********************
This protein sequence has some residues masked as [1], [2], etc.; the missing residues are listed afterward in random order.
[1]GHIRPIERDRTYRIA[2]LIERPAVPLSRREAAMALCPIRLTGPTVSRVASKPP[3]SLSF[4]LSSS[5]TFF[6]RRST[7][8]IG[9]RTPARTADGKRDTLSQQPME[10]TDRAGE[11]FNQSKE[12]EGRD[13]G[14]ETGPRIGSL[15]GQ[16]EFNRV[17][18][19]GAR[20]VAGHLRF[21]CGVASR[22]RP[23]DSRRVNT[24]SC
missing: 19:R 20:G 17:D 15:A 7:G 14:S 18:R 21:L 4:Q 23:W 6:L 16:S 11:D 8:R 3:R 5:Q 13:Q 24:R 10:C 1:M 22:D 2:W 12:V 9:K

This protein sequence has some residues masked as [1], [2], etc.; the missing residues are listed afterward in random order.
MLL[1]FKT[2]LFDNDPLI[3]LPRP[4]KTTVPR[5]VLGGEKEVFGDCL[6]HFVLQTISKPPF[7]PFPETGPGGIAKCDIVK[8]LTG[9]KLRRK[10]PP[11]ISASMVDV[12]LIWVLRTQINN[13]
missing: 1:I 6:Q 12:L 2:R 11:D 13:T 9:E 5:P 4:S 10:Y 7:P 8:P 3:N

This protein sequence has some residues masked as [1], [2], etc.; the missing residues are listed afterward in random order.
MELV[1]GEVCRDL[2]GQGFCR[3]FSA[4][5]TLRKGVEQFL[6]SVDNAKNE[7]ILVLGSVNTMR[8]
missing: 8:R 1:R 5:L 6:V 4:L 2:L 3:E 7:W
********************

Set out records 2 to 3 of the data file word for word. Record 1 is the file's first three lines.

This protein sequence has some residues masked as [1], [2], etc.; the missing residues are listed afterward in random order.
MLL[1]FKT[2]LFDNDPLI[3]LPRP[4]KTTVPR[5]VLGGEKEVFGDCL[6]HFVLQTISKPPF[7]PFPETGPGGIAKCDIVK[8]LTG[9]KLRRK[10]PP[11]ISASMVDV[12]LIWVLRTQINN[13]
missing: 1:I 6:Q 12:L 2:R 11:D 13:T 9:E 5:P 4:S 10:Y 7:P 8:P 3:N

This protein sequence has some residues masked as [1], [2], etc.; the missing residues are listed afterward in random order.
MELV[1]GEVCRDL[2]GQGFCR[3]FSA[4][5]TLRKGVEQFL[6]SVDNAKNE[7]ILVLGSVNTMR[8]
missing: 8:R 1:R 5:L 6:V 4:L 2:L 3:E 7:W